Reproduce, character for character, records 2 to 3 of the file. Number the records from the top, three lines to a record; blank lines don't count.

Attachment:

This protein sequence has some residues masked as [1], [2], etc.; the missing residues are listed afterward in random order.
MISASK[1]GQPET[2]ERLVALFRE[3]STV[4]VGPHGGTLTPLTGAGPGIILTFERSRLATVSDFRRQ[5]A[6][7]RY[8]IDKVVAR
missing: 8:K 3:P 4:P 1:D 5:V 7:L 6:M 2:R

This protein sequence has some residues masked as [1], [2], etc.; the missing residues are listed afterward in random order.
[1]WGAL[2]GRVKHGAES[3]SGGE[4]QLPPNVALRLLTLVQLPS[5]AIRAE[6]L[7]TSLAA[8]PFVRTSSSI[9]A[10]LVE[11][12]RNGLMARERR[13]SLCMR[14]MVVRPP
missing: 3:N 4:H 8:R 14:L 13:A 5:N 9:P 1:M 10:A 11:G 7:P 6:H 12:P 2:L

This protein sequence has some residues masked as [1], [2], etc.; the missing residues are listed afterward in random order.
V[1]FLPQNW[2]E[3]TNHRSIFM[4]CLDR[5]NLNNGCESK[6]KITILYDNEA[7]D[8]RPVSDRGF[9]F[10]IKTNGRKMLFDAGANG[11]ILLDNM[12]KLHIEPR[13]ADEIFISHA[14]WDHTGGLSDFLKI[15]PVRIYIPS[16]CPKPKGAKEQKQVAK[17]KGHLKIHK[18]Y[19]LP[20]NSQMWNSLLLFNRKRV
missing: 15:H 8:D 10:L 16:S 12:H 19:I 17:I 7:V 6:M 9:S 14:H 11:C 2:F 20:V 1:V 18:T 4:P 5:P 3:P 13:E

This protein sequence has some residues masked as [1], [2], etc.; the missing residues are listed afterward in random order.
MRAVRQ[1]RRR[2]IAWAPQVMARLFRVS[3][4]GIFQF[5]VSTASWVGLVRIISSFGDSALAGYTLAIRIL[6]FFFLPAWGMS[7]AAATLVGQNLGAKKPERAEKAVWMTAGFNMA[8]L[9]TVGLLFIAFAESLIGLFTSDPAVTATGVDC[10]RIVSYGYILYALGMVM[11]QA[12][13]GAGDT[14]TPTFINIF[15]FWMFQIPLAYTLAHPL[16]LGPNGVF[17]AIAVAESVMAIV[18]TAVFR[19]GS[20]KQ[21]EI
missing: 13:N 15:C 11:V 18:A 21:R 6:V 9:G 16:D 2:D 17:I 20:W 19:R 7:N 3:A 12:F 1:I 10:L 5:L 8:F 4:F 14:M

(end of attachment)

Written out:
This protein sequence has some residues masked as [1], [2], etc.; the missing residues are listed afterward in random order.
[1]WGAL[2]GRVKHGAES[3]SGGE[4]QLPPNVALRLLTLVQLPS[5]AIRAE[6]L[7]TSLAA[8]PFVRTSSSI[9]A[10]LVE[11][12]RNGLMARERR[13]SLCMR[14]MVVRPP
missing: 3:N 4:H 8:R 14:L 13:A 5:N 9:P 1:M 10:A 11:G 7:P 6:H 12:P 2:L

This protein sequence has some residues masked as [1], [2], etc.; the missing residues are listed afterward in random order.
V[1]FLPQNW[2]E[3]TNHRSIFM[4]CLDR[5]NLNNGCESK[6]KITILYDNEA[7]D[8]RPVSDRGF[9]F[10]IKTNGRKMLFDAGANG[11]ILLDNM[12]KLHIEPR[13]ADEIFISHA[14]WDHTGGLSDFLKI[15]PVRIYIPS[16]CPKPKGAKEQKQVAK[17]KGHLKIHK[18]Y[19]LP[20]NSQMWNSLLLFNRKRV
missing: 15:H 8:D 10:L 16:S 12:H 19:I 17:I 7:V 6:M 9:S 14:H 11:C 2:F 20:V 1:V 18:T 4:P 5:P 3:P 13:E